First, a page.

Native American Whalemen and the World

Indigenous Encounters and the Contingency of Race

By Nancy Shoemaker

320 pp., 6.125 x 9.25, 11 halftones, 3 maps, 4 tables, appends., notes, bibl., index

  • Paperback ISBN: 978-1-4696-3612-2
    Published: August 2017
  • Hardcover ISBN: 978-1-4696-2257-6
    Published: April 2015
  • E-book PDF ISBN: 979-8-8908-4758-4
    Published: April 2015
  • E-book EPUB ISBN: 978-1-4696-2258-3
    Published: April 2015

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In the nineteenth century, nearly all Native American men living along the southern New England coast made their living traveling the world's oceans on whaleships. Many were career whalemen, spending twenty years or more at sea. Their labor invigorated economically depressed reservations with vital income and led to complex and surprising connections with other Indigenous peoples, from the islands of the Pacific to the Arctic Ocean. At home, aboard ship, or around the world, Native American seafarers found themselves in a variety of situations, each with distinct racial expectations about who was "Indian" and how "Indians" behaved. Treated by their white neighbors as degraded dependents incapable of taking care of themselves, Native New Englanders nevertheless rose to positions of command at sea. They thereby complicated myths of exploration and expansion that depicted cultural encounters as the meeting of two peoples, whites and Indians.

Highlighting the shifting racial ideologies that shaped the lives of these whalemen, Nancy Shoemaker shows how the category of "Indian" was as fluid as the whalemen were mobile.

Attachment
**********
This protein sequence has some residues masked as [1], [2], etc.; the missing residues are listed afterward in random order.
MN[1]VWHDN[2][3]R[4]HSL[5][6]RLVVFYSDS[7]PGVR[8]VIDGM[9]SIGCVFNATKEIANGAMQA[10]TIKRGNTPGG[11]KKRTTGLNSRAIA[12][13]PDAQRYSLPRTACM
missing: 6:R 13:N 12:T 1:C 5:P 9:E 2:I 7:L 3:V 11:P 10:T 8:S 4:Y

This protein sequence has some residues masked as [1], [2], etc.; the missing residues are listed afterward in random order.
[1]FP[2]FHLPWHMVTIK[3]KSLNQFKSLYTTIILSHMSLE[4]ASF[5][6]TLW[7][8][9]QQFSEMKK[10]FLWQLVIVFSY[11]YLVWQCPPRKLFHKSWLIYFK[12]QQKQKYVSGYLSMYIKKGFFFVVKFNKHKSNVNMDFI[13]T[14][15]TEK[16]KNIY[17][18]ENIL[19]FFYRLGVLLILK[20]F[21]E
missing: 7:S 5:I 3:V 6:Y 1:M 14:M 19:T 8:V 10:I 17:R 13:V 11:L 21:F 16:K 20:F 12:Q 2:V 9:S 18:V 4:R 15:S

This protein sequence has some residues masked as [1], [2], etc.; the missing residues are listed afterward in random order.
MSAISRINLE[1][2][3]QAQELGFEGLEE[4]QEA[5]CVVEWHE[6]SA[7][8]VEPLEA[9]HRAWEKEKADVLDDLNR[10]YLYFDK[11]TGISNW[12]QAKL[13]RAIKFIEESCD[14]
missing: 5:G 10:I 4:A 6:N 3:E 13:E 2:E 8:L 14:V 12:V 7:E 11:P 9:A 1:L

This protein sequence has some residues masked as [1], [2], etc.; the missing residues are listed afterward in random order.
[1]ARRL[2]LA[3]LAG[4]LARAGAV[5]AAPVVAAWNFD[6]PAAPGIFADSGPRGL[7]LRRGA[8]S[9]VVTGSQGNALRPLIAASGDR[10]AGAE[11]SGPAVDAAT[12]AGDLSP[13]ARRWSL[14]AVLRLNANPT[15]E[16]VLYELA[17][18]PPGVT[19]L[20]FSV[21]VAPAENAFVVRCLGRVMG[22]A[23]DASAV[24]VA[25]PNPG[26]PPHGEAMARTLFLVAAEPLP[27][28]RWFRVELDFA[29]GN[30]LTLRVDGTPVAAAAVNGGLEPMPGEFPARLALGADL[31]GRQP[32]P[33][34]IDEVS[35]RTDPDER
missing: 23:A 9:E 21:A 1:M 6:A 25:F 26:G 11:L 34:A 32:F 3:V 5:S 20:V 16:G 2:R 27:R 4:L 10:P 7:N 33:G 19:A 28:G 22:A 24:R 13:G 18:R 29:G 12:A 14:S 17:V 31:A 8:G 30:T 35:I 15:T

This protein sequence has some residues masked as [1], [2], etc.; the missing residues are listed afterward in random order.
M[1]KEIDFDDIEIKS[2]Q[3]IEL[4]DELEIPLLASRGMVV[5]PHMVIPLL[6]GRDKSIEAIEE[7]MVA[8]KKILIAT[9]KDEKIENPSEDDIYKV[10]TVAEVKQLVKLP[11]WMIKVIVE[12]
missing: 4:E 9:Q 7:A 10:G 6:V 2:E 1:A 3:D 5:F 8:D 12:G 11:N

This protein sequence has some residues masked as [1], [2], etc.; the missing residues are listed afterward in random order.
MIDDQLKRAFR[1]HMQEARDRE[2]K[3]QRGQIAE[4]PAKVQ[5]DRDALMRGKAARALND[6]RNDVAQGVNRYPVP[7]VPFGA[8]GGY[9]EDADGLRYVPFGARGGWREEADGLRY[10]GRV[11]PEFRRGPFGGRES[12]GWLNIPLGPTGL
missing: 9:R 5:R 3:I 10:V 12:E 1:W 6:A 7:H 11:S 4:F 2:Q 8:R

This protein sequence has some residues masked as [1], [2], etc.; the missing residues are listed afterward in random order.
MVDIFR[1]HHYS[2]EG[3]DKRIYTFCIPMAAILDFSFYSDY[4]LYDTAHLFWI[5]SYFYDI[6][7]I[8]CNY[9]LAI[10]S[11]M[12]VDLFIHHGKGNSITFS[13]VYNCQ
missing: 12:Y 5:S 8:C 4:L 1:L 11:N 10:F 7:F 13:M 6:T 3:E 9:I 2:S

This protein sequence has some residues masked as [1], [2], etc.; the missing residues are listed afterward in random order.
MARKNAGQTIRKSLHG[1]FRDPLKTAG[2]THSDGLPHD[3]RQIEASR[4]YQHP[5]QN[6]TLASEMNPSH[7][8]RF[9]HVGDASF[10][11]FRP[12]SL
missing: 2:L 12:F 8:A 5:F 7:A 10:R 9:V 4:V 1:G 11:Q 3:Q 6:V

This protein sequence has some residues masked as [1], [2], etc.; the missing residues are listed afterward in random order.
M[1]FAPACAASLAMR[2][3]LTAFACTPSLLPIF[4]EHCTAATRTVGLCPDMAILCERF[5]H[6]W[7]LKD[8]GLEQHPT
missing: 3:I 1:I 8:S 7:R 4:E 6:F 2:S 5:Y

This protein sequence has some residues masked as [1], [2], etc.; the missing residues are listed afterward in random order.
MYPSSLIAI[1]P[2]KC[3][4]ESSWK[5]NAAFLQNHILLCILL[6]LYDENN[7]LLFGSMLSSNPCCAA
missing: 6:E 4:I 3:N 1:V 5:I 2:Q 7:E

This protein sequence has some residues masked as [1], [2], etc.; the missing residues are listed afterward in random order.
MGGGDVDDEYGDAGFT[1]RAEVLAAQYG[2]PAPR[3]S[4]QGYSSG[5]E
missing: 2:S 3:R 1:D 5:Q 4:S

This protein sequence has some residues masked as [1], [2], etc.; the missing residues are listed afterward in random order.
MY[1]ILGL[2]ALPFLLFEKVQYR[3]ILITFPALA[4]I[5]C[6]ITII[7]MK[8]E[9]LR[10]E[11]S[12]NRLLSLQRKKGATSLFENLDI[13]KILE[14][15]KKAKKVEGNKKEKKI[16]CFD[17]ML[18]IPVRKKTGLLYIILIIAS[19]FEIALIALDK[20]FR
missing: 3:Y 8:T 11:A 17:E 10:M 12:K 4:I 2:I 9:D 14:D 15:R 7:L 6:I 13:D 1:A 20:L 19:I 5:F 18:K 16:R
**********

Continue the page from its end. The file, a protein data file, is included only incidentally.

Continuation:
About the Author

Nancy Shoemaker is professor of history at the University of Connecticut.
For more information about Nancy Shoemaker, visit the Author Page.


“Meticulously researched and skillfully structured.”--Journal of American History

"A monumental, erudite study of a fleeting industry that was buttressed by a racial and ethnic mosaic. . . .  A well-told tale of prejudice, perseverance, and pride of accomplishment. . . . A welcome addition to the literature of whaling and maritime history."--The Northern Mariner/Le marin du nord

“Immeasurably improve[s] our knowledge of Native American whalers, their lives, and their work. No doubt [this book] will become [a] historical classic.”--Journal of Pacific History

“Challenging earlier studies that focus almost entirely on the exploitative aspects of whaling or on the stereotypical images of Indian harpoonists, the author shows that Native Americans served at every level of the industry, including as captains of ships.”--Choice

“[An] outstanding and wide-ranging work that should offer a lot to geographers interested in how cultural encounters and the contingencies of race played out in one of the world’s first truly globalized and mobile industries.”--Journal of Historical Geography

“[A] rich, detailed, and nuanced portrait of Native American whalemen.”--International Journal of Maritime History